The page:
Suzuki is “where I wanted it to be”, says Rins

Rins ended the test third overall with a lap just 0.101 seconds off the pace, while teammate Joan Mir was a further 0.382s adrift in 11th on the combined timesheets.

However, both completed some of the strongest race runs of the entire field on the final day, with Rins’ pace in particular grabbing the attention of rival teams.

Commenting on his test programme, which included trying numerous GSX-RR chassis, suspension components and electronic set-ups, Rins noted the outing was “positive” – not least as he was able to extract more performance from a fresh tyre on qualifying runs.

“We tested chassis, two or three chassis, suspension items from Ohlins, tyres from Michelin, also some electronic things on the bike, and sincerely [everything] was positive,” he said.

“The first two days I was quite happy. And today [Sunday] with the new tyres I was able to do a fast lap and this was important for us.

“Also we did a comparison in seven laps with the standard chassis and the new one, and I was able to ride all the laps in [1m]59s, and a little bit more comfortable with the new one. 

“Now the engineers are analysing the results, but for sure in Qatar we will try to try the same things to confirm that in another track it’s working well.”

Read Also:

Adding when asked if he was more optimistic after the test, he stated: “Well, for sure. We are where I wanted to be be.”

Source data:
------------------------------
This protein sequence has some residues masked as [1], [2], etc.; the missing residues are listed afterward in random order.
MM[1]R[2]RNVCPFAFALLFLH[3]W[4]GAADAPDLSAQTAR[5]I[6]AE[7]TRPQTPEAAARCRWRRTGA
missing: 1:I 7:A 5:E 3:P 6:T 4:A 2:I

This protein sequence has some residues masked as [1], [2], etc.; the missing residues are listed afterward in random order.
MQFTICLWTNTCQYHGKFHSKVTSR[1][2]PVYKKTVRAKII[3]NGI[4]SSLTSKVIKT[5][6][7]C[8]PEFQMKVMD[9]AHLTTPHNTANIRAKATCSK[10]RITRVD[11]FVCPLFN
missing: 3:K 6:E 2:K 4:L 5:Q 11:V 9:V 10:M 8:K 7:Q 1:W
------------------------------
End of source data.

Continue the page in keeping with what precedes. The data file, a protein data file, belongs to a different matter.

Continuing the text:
Qualifying proved a real issue for Rins in 2019, as only managed on four occasions to put his GSX-RR into the top six on the grid and only once on the front row.

Mir echoed Rins’ enthusiasm over the new bike, and in particular the new chassis, which he says is “better in all areas” than the one he raced last year.

He did note that Suzuki’s new engine is still missing top speed, but feels any deficit “looks like nothing in a lot of ways”.

“Top speed is not our strongest point, probably this is one [thing that needs to be improved],” said Mir, who had a minor crash during his long run on Sunday.

“But well, here in this track, in these conditions, [our struggles] looks like nothing in a lot of ways, so this is really important. I hope that in Qatar we struggle like here, not so much.”

Satellite Suzuki team delayed again

Suzuki team boss Davide Brivio has admitted that the Hamamatsu marque won’t have a satellite team until 2022 at the earliest, ruling out extra GSX-RRs being on the grid for 2021.

Avintia’s decision to extend its partnership with Ducati left Suzuki with no plausible customer teams, as all the other privateer squads have deep ties with their existing manufacturers.

Team boss Davide Brivio told “We have been talking about satellite equipment for a long time, but we will postpone it a little more.

“Suzuki’s approach is to wait for 2022, which will be the date on which the new contract with Dorna will start. We are not yet preparing, as first we must make an agreement with one of the teams that will have a place on the grid.”

Joan Mir, Team Suzuki MotoGP

Photo by: Gold and Goose / Motorsport Images

Source link

You may have missed